(Carole Vilardo) – Nevada voters will be asked to decide in November whether they support the margin tax initiative, a gross revenue tax on businesses that, if passed, would leave the Silver State with one of the worst business tax burdens in the country.
Many Nevadans have yet to hear of the margin tax initiative, and plenty of supporters of the measure do not understand the effects of this poorly written ballot question. I have been involved in Nevada tax issues since the early 1970s, first as a business owner and then through the Nevada Taxpayers Association. For these reasons, I feel compelled to clear up some misinformation about the initiative.
First, the margin tax is not a tax on profits. It would levy a 2 percent tax on businesses with gross revenue of more than $1 million per year — even if none of that revenue is profit. Unlike business income taxes, which are based on profit, the margin tax would be levied even when businesses post no profit or operate at a loss. Many businesses with small profit margins would see their entire profits wiped out if the margin tax initiative were to pass.
Proponents of the initiative claim the measure’s $1 million gross revenue threshold protects small businesses. Not true. In reality, the initiative’s complex calculation of total revenue would put many smaller businesses over the $1 million threshold. These businesses include many franchise owners, independently owned gas stations, small retailers and service providers, medical clinics, ranches, farms and a host of other businesses.
Furthermore, a business that posts revenue of just $1 over $1 million would be liable for taxes on its entire revenue ($1,000,001), not just the $1. There is no exemption for a business’s first $1 million in revenue, thus creating a “fiscal cliff” for business owners where just one additional dollar in revenue would trigger $14,000 in tax liability (based on the 30 percent expense deduction). For businesses struggling to keep their doors open, this tax may prove to be the proverbial straw that breaks the camel’s back.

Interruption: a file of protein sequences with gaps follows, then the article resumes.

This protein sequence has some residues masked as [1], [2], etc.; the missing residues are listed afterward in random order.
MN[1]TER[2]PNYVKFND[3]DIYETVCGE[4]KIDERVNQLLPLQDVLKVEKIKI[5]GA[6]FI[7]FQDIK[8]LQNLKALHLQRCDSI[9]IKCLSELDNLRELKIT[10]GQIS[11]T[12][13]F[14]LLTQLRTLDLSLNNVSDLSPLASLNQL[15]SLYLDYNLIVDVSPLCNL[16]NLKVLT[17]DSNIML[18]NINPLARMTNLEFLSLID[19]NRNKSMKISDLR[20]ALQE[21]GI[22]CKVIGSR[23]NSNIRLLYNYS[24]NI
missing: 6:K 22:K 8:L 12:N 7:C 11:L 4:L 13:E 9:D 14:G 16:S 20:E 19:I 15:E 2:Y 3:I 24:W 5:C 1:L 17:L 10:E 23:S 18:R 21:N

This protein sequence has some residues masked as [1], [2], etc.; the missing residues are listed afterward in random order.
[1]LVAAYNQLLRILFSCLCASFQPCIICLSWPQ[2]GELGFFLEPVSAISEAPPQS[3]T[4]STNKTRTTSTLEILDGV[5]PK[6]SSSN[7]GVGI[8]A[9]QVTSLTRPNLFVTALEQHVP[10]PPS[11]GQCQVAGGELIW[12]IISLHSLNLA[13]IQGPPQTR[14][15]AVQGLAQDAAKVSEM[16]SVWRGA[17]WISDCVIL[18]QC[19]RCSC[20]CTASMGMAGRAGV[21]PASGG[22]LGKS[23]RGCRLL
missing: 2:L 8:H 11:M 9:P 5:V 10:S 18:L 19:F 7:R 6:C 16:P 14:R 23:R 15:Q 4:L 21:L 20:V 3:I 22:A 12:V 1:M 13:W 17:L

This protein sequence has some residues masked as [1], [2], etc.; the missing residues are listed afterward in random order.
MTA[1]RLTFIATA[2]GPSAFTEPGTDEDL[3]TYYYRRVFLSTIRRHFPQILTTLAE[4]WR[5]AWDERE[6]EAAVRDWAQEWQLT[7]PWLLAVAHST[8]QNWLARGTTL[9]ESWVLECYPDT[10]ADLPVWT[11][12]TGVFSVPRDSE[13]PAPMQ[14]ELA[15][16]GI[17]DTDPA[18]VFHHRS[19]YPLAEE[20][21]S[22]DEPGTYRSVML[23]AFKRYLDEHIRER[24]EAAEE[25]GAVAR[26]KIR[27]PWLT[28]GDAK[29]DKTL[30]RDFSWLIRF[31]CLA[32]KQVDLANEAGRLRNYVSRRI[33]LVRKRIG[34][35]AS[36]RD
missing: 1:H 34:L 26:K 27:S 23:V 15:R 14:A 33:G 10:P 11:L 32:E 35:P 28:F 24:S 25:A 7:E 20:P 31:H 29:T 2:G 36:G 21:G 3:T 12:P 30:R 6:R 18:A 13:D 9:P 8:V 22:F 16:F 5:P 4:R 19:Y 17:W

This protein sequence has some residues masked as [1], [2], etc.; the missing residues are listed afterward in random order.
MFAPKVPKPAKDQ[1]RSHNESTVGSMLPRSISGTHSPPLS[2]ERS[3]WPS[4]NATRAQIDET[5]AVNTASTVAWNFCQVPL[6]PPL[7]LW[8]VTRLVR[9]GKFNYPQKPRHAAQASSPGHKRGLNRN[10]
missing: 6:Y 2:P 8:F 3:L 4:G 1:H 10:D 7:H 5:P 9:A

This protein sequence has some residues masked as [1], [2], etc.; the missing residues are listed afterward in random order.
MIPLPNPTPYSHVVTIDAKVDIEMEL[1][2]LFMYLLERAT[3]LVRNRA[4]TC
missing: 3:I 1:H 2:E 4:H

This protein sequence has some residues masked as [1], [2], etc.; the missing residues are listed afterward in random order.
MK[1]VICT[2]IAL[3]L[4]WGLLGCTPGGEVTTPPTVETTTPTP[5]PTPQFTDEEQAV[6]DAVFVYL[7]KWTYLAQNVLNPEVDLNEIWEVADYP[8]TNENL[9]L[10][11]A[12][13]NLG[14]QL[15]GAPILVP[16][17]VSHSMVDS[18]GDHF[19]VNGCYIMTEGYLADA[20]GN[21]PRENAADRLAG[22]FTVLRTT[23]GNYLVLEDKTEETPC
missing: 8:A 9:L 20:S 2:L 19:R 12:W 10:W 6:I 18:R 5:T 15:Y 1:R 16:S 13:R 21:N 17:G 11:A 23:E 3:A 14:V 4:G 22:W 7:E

Proponents of the proposed tax titled it the “Education Initiative.” However, the language of the initiative never once uses the word “education.” By contrast, the word “margin” is used 32 times in the initiative language. The initiative provides no requirement for increased education funding. Even if revenue from the tax ended up going to education, there is no accountability in the measure as to how the money would be spent and no assurance that the money would get to Nevada classrooms, where it would benefit students.
Imposing this tax would result in Nevada businesses having one of the highest business tax burdens in the nation by any measure: per capita, per $1,000 of income or as a percentage of state gross product. This would have a chilling effect on our state’s fragile economy. It would be difficult, if not nearly impossible, for existing businesses to expand. The tax would stifle efforts to bring new businesses and jobs to Nevada.
The initiative would create a litany of problems, and Nevada law would prohibit the Legislature from making any changes to the measure for at least three years. For example, the lack of conformity with federal tax law would create additional compliance burdens and costs, particularly for small businesses. There is a lack of specificity for certain businesses, such as transportation and service providers, as to how they would calculate their Nevada margin tax liability when they also do business in other states.
To protect jobs, continue on the road to economic recovery and see success with our economic diversification and development efforts, it is important to vote no on this deeply flawed measure.
(Carole Vilardo is president of the Nevada Taxpayers Association. This column was originally published in the Las Vegas Review-Journal on February 16, 2014)